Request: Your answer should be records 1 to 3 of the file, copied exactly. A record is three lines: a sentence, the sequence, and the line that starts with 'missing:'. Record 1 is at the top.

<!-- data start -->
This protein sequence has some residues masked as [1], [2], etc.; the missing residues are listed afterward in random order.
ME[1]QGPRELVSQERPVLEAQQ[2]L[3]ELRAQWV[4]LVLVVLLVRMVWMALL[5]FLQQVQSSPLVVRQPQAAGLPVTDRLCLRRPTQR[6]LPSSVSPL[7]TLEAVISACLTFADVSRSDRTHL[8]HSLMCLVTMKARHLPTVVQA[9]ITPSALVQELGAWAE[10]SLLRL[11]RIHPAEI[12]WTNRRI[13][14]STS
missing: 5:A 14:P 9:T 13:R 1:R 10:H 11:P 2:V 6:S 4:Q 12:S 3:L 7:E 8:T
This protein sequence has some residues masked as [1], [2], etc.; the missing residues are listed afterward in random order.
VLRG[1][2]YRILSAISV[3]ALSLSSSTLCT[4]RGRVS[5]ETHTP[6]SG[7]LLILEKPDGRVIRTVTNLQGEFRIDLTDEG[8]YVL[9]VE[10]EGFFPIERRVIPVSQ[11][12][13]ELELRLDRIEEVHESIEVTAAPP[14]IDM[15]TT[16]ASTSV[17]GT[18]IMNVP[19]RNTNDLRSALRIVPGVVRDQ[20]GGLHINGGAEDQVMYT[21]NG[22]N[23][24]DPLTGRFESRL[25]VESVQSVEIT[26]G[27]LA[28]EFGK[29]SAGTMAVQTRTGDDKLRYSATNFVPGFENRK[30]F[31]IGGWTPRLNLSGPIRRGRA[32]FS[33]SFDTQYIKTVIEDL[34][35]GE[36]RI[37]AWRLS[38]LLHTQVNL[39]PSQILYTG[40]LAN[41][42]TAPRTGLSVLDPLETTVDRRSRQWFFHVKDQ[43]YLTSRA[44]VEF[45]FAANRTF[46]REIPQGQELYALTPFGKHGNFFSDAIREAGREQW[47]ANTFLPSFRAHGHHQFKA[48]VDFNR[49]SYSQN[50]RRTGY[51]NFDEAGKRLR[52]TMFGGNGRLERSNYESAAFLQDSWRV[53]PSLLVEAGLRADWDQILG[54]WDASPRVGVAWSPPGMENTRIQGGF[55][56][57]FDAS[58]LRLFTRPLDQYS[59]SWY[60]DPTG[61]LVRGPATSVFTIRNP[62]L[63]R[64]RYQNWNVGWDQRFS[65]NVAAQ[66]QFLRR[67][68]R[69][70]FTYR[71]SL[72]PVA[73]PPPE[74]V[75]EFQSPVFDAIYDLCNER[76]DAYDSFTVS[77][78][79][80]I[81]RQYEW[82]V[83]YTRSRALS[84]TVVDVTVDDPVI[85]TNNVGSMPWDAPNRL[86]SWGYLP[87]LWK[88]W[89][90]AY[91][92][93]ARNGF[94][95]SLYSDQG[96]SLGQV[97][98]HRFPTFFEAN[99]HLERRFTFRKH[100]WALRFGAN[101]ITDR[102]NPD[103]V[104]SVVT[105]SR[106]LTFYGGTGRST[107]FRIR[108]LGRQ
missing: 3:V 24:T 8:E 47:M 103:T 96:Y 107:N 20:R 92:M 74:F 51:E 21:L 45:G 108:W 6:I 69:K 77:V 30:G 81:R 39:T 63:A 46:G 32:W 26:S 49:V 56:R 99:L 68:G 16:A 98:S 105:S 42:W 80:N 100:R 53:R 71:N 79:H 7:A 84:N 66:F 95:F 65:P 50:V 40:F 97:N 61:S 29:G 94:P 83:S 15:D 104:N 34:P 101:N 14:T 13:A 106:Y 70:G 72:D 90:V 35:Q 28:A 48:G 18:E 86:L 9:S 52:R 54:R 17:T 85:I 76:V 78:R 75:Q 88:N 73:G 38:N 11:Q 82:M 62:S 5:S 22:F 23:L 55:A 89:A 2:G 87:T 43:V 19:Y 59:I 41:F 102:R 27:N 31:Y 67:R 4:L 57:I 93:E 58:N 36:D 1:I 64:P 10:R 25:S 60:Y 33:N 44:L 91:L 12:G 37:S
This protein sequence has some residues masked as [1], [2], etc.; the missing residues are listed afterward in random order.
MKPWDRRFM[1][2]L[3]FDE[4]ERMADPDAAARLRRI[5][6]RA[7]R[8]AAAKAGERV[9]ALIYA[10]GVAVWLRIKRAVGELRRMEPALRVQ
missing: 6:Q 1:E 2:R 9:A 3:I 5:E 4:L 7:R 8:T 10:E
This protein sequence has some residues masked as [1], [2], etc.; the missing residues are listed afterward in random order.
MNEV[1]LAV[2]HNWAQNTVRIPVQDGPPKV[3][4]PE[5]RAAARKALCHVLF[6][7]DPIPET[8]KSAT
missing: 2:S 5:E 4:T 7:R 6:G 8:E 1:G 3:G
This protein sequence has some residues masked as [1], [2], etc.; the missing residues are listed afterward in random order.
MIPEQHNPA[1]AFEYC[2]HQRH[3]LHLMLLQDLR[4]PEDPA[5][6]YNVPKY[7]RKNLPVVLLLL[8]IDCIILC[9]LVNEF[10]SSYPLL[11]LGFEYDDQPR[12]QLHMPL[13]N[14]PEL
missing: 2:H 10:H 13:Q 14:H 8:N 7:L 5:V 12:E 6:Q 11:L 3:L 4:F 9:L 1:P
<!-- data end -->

This protein sequence has some residues masked as [1], [2], etc.; the missing residues are listed afterward in random order.
ME[1]QGPRELVSQERPVLEAQQ[2]L[3]ELRAQWV[4]LVLVVLLVRMVWMALL[5]FLQQVQSSPLVVRQPQAAGLPVTDRLCLRRPTQR[6]LPSSVSPL[7]TLEAVISACLTFADVSRSDRTHL[8]HSLMCLVTMKARHLPTVVQA[9]ITPSALVQELGAWAE[10]SLLRL[11]RIHPAEI[12]WTNRRI[13][14]STS
missing: 5:A 14:P 9:T 13:R 1:R 10:H 11:P 2:V 6:S 4:Q 12:S 3:L 7:E 8:T
This protein sequence has some residues masked as [1], [2], etc.; the missing residues are listed afterward in random order.
VLRG[1][2]YRILSAISV[3]ALSLSSSTLCT[4]RGRVS[5]ETHTP[6]SG[7]LLILEKPDGRVIRTVTNLQGEFRIDLTDEG[8]YVL[9]VE[10]EGFFPIERRVIPVSQ[11][12][13]ELELRLDRIEEVHESIEVTAAPP[14]IDM[15]TT[16]ASTSV[17]GT[18]IMNVP[19]RNTNDLRSALRIVPGVVRDQ[20]GGLHINGGAEDQVMYT[21]NG[22]N[23][24]DPLTGRFESRL[25]VESVQSVEIT[26]G[27]LA[28]EFGK[29]SAGTMAVQTRTGDDKLRYSATNFVPGFENRK[30]F[31]IGGWTPRLNLSGPIRRGRA[32]FS[33]SFDTQYIKTVIEDL[34][35]GE[36]RI[37]AWRLS[38]LLHTQVNL[39]PSQILYTG[40]LAN[41][42]TAPRTGLSVLDPLETTVDRRSRQWFFHVKDQ[43]YLTSRA[44]VEF[45]FAANRTF[46]REIPQGQELYALTPFGKHGNFFSDAIREAGREQW[47]ANTFLPSFRAHGHHQFKA[48]VDFNR[49]SYSQN[50]RRTGY[51]NFDEAGKRLR[52]TMFGGNGRLERSNYESAAFLQDSWRV[53]PSLLVEAGLRADWDQILG[54]WDASPRVGVAWSPPGMENTRIQGGF[55][56][57]FDAS[58]LRLFTRPLDQYS[59]SWY[60]DPTG[61]LVRGPATSVFTIRNP[62]L[63]R[64]RYQNWNVGWDQRFS[65]NVAAQ[66]QFLRR[67][68]R[69][70]FTYR[71]SL[72]PVA[73]PPPE[74]V[75]EFQSPVFDAIYDLCNER[76]DAYDSFTVS[77][78][79][80]I[81]RQYEW[82]V[83]YTRSRALS[84]TVVDVTVDDPVI[85]TNNVGSMPWDAPNRL[86]SWGYLP[87]LWK[88]W[89][90]AY[91][92][93]ARNGF[94][95]SLYSDQG[96]SLGQV[97][98]HRFPTFFEAN[99]HLERRFTFRKH[100]WALRFGAN[101]ITDR[102]NPD[103]V[104]SVVT[105]SR[106]LTFYGGTGRST[107]FRIR[108]LGRQ
missing: 3:V 24:T 8:E 47:M 103:T 96:Y 107:N 20:R 92:M 74:F 51:E 21:L 45:G 108:W 6:I 69:K 77:V 30:G 81:R 39:T 63:A 46:G 32:W 26:S 49:V 56:R 99:L 68:G 16:A 98:S 105:S 42:W 80:N 100:R 53:R 71:N 79:H 7:A 84:N 66:F 95:F 65:P 50:V 40:F 97:N 61:S 29:G 94:P 83:S 15:D 104:N 34:P 101:N 14:T 13:A 106:Y 70:G 72:D 90:V 35:Q 28:A 48:G 18:E 86:L 9:S 52:R 54:R 17:T 85:I 76:V 78:R 75:Q 88:N 73:G 38:N 11:Q 82:M 62:S 5:S 22:F 23:L 55:A 89:A 2:G 87:T 43:V 19:Y 59:I 41:F 102:R 27:N 31:Y 67:R 4:L 57:I 93:E 58:N 36:D 1:I 64:P 10:R 25:S 60:Y 33:N 44:L 91:L 12:G 37:S
This protein sequence has some residues masked as [1], [2], etc.; the missing residues are listed afterward in random order.
MKPWDRRFM[1][2]L[3]FDE[4]ERMADPDAAARLRRI[5][6]RA[7]R[8]AAAKAGERV[9]ALIYA[10]GVAVWLRIKRAVGELRRMEPALRVQ
missing: 6:Q 1:E 2:R 9:A 3:I 5:E 4:L 7:R 8:T 10:E